Letters

Letters 02-08-2016

Less Ageism, Please The January 4 issue of this publication proved to me that there are some sensible voices of reason in our community regarding all things “inter-generational.” I offer a word of thanks to Elizabeth Myers. I too have worked hard for what I’ve earned throughout my years in the various positions I’ve held. While I too cannot speak for each millennial, brash generalizations about a lack of work ethic don’t sit well with me...Joe Connolly, Traverse City

Now That’s an Escalation I just read the letter from Greg and his defense of the AR15. The letter started with great information but then out of nowhere his opinion went off the rails. “The government wants total gun control and then confiscation; then the elimination of all Constitutional rights.” Wait... what?! To quote the great Ron Burgundy, “Well, that escalated quickly!”

Healthy Eating and Exercise for Children Healthy foods and exercise are important for children of all ages. It is important for children because it empowers them to do their best at school and be able to do their homework and study...

Mascots and Harsh Native American Truths The letter from the Choctaw lady deserves an answer. I have had a gutful of the whining about the fate of the American Indian. The American Indians were the losers in an imperial expansion; as such, they have, overall, fared much better than a lot of such losers throughout history. Everything the lady complains about in the way of what was done by the nasty, evil Whites was being done by Indians to other Indians long before Europeans arrived...

Snyder Must Go I believe it’s time. It’s time for Governor Snyder to go. The FBI, U.S. Postal Inspection Service and the EPA Criminal Investigation Division are now investigating the Flint water crisis that poisoned thousands of people. Governor Snyder signed the legislation that established the Emergency Manager law. Since its inception it has proven to be a dismal failure...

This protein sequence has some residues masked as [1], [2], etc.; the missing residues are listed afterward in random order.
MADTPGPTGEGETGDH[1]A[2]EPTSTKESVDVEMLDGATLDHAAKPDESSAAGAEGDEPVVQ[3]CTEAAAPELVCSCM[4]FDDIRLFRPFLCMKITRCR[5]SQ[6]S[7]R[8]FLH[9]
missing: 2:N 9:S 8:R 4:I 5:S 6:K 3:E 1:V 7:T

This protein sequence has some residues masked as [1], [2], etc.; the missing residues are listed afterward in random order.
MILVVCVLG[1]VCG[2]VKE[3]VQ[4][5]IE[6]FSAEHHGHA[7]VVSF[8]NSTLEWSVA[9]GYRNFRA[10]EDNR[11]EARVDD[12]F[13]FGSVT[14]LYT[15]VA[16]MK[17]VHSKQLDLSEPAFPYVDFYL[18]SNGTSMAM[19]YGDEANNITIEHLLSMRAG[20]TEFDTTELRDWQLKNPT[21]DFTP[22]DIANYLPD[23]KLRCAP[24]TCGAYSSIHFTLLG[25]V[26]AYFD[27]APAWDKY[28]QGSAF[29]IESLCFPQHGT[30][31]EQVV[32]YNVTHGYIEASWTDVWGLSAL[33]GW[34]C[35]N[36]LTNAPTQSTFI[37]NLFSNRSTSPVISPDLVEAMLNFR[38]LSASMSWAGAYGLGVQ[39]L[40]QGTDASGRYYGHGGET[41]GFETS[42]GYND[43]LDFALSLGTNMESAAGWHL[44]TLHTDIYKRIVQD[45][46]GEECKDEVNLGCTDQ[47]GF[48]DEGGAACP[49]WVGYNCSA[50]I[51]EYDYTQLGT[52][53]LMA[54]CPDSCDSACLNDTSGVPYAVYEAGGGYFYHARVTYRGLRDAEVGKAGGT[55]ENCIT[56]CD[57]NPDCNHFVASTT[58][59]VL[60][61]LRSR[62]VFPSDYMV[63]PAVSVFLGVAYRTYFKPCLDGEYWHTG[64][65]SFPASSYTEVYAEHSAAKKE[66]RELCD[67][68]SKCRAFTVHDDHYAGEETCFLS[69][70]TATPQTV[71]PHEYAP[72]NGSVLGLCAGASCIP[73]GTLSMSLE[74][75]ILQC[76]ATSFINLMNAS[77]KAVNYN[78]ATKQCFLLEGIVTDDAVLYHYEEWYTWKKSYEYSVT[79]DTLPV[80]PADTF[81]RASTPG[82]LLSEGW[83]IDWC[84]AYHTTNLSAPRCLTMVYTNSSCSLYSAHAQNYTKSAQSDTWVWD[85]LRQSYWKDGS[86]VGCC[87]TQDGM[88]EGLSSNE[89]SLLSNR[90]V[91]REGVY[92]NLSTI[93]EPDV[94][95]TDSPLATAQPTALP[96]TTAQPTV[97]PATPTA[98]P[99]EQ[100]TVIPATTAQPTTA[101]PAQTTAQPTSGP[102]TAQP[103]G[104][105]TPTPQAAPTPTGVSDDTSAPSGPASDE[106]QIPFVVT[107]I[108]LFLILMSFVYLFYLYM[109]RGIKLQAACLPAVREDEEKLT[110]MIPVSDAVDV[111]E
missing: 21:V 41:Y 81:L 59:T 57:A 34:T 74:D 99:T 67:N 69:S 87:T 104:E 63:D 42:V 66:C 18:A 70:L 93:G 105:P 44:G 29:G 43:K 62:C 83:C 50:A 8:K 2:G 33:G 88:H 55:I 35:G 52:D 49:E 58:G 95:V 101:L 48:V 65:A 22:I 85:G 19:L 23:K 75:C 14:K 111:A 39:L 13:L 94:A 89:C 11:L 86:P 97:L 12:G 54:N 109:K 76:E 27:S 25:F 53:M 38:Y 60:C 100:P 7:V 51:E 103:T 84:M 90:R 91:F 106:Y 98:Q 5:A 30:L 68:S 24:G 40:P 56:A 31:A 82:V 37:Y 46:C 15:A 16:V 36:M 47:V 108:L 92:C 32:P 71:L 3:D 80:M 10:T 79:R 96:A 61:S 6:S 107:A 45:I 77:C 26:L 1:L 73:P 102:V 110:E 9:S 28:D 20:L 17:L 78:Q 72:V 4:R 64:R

Erosion of Public Trust Let’s look at how we’ve been experiencing global warming. Between 1979 and 2013, increases in temperature and wind speeds along with more rain-free days have combined to stretch fire seasons worldwide by 20 percent. In the U.S., the fire seasons are 78 days longer than in the 1970s...

Home · Articles · News · Music · The Sound of Music
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The Sound of Music

Robert Downes - November 22nd, 2010
Sound of Music ;New amphitheatre dovetails with garden & barns project at GT Commons
By Robert Downes
A new 1,000-seat outdoor concert facility at the site of the historic barns of the Grand Traverse Commons could fill the surrounding hills with the sound of music within the next two years.
“We’re very excited about this project, which will combine the efforts of the Botanic Garden Society to create a new 25-acre botanic garden, along with a plan to renovate and restore the cathedral barns at the Grand Traverse Commons,” says Benjamin Marentette, executive director of the Recreational Authority for both the City of Traverse City and Garfield Township.
Marentette has been working on the project known as the Historic Barns Park for the past two-and-a-half years. He says it’s a team effort with three nonprofit players, including the Botanical Garden Society of Northwest Michigan, as well as Little Artshram (which overviews a community garden at the site) and SEEDS, which offers a farmer residency program.
Another key player is concert promoter Sam Porter of Porterhouse Productions, who has taken a pro bono role as an advisor on the creation of an amphitheatre at the intersection of the two 11,500-square-foot barns at the southern end of the Grand Traverse Commons. Porter hopes to bring in big-name national acts for a summer season of outdoor concerts in the years ahead.

TOURIST ATTRACTION
When completed, the Historic Barns Park is expected to have the same sort of allure as Meijer Gardens in Grand Rapids, a lush sculpture park which also offers a summer concert series, featuring top acts such as Chris Isaak and Willy Nelson.
“Meijer Gardens is a major tourist draw for Grand Rapids and we see the same sort of excitement happening here in Traverse City with the new park,” Marentette says.
He adds that the barns will play a year-round role in the entertainment and cultural mix. Both the Cathedral Barn (built in 1932) and the Historic Barn (1900) have two floors available for multiple uses. These could include symphonic concerts, plays and dance events; a year-round farm market; weddings, expositions and art fairs.
Organizers are preparing a fundraising campaign to raise the $1.5 million needed to launch the Botanic Garden, renovate the barns, and create the amphitheatre. Details on the capital campaign will be announced soon.
So, assuming the fundraising campaign goes well, when could the public begin enjoying their first concerts on the site, or a stroll through the new Botanic Garden?
“We certainly wish for sooner rather than later, but we’re hoping for 2012 or 2013 at the latest.”
 
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